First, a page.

FAQ:  What are some common Hospice myths?

Are all hospices the same?

All hospices are not the same. Here are some questions you might ask when you are comparing hospice providers.

  • Is your medical director board certified in hospice and palliative medicine?
  • Will I have the same nurse and hospice aide while on service?
  • Are nurses available to visit me if I have an emergency in the middle of the night?
  • Will you accept patients who do not have a full time primary caregiver?
  • Will you follow my wishes, as long as they are not illegal, whatever they may be?
  • Will you accept patients who don’t sign a Do-Not-Resuscitate form?
  • What if I don’t die within six months or even 12 months? Will you still take care of me?
  • How much time is spent with patients on each visit?
Does choosing hospice mean giving up hope?

Choosing hospice does not mean that you are giving up hope. It means that you have opted to focus on quality of life and for treatments that will help manage various medical symptoms. Hospice allows you to feel comfortable and provides support in order for you to have control over your life.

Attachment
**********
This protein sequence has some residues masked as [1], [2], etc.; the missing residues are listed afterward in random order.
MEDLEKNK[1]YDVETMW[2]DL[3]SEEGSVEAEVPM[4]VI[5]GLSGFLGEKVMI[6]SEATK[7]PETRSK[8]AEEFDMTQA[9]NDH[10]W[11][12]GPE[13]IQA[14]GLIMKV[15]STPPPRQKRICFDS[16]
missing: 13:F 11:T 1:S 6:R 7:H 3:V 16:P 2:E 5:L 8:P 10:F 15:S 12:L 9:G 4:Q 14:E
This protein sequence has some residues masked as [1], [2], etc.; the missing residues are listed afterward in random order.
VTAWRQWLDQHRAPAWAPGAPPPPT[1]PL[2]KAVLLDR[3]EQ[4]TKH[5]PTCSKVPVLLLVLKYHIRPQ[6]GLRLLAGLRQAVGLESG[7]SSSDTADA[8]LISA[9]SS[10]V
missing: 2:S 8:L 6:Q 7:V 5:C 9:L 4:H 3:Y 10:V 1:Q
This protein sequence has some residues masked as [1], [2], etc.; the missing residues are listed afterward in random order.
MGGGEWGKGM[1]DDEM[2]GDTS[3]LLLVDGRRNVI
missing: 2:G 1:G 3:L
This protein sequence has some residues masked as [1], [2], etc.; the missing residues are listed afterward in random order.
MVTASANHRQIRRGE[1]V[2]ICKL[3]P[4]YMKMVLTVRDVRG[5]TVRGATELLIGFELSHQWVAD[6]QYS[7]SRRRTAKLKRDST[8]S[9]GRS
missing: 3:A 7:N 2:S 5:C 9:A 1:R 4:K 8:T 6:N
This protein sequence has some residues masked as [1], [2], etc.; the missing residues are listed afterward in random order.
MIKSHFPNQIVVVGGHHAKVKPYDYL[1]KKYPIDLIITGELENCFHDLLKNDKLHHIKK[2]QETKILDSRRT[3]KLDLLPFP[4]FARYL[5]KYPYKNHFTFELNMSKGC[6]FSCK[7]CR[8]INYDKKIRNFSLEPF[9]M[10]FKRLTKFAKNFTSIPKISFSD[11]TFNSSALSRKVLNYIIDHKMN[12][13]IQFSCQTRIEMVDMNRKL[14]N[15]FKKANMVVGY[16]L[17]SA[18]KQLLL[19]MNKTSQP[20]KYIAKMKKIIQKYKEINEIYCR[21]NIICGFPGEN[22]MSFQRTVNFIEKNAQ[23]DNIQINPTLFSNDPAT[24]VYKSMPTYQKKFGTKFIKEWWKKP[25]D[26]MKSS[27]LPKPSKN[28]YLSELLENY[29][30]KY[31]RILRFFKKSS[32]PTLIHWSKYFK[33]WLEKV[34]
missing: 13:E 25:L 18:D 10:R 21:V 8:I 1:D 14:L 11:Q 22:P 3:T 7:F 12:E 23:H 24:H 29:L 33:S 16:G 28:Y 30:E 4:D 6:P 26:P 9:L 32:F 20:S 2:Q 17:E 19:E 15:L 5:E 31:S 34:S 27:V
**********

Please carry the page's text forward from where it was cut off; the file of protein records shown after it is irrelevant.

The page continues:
Does hospice do anything to make death come sooner?

Hospice neither hastens nor postpones dying. Just as doctors and midwives lend support and expertise during the time of child birth, hospice provides its presence and specialized knowledge during the dying process with the primary focus of comfort and support for the patient and their loved ones.

How do I know when the time is right for hospice?

If you or a loved one is living with terminal illness and are not seeking a cure, hospice may be the right choice for you. Generally, hospice is appropriate for persons who are in the last six months of life.  There is never a charge for a hospice assessment, call us at 505-872-2300 to schedule an RN home visit.

What happens if you don’t die within 6 months?

Hospice services may be provided beyond six months, with physician certification of continued eligibility. You can continue to get hospice care as long as the hospice medical director recertifies that you are terminally ill.

Do you still have questions?

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